Wheeler smiled thinly. “I don’t scream and faint.” But it was not lost on Karl Trilling that only then, at the last possible moment, did Wheeler actually view the old man’s body. When he did he neither screamed nor fainted; he uttered an astonished grunt.

“Thought that would surprise you,” Karl said easily. “In case you were wondering, though, he really was a male. The species seems to be oviparous. Mammals too, but it has to be oviparous. I’d sure like a look at a female. That isn’t a vagina. It’s a cloaca.”

“Until this moment,” said Wheeler in a hypnotized voice, “I thought that ‘not human’ remark of yours was a figure of speech.”

“No, you didn’t,” Karl responded shortly.

Leaving the words to hang in the air, as words will if a speaker has the wit to isolate them with wedges of silence, he deftly slit the corpse from the sternum to the pubic symphysis. For the first-time viewer this was always the difficult moment. It’s hard not to realize viscerally that the cadaver does not feel anything and will not protest. Nerve-alive to Wheeler, Karl looked for a gasp or a shudder; Wheeler merely held his breath.

“We could spend hours—weeks I imagine, going into the details,” Karl said, deftly making a transverse incision in the ensiform area, almost around to the trapezoid on each side, “but this is the thing I wanted you to see.” Grasping the flesh at the juncture of the cross he had cut, on the left side, he pulled upward and to the left. The cutaneous layers came away easily, with the fat under them. They were not pinkish, but an off-white lavender shade. Now the muscular striations over the ribs were in view. “If you’d palpated the old man’s chest,” he said, demonstrating on the right side, “you’d have felt what seemed to be normal human ribs. But look at this.”

With a few deft strokes he separated the muscle fibers from the bone on a mid-costal area about four inches square, and scraped. A rib emerged and, as he widened the area and scraped between it and the next one, it became clear that the ribs were joined by a thin flexible layer of bone or chitin.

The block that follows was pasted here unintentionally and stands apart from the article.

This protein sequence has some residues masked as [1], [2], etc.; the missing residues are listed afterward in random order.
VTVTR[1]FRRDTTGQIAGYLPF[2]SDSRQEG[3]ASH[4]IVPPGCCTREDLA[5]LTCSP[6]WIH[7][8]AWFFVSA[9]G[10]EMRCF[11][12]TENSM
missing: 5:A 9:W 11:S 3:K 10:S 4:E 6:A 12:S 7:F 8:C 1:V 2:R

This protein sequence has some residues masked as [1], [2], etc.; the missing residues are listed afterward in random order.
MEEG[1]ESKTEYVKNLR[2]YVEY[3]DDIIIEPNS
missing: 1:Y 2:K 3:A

“It’s like baleen—whalebone,” said Karl. “See this?” He sectioned out a piece, flexed it.

“My God.”


“Now look at this.” Karl took surgical shears from the kit, snapped through the sternum right up to the clavicle and then across the lower margin of the ribs. Slipping his fingers under them, he pulled upward. With a dull snap the entire ribcage opened like a door, exposing the lung.

The lung was not pink, nor the liverish-brownish-black of a smoker, but yellow—the clear bright yellow of pure sulfur.

“His metabolism,” Karl said, straightening up at last and flexing the tension out of his shoulders, “is fantastic. Or was. He lived on oxygen, same as us, but he broke it out of carbon monoxide, sulfur dioxide and trioxide, and carbon dioxide mostly. I’m not saying he could—I mean he had to. When he was forced to breathe what we call clean air, he could take just so much of it and then had to duck out and find a few breaths of his own atmosphere. When he was younger he could take it for hours at a time, but as the years went by he had to spend more and more time in the kind of smog he could breathe. Those long disappearances of his, and that reclusiveness—they weren’t as kinky as people supposed.”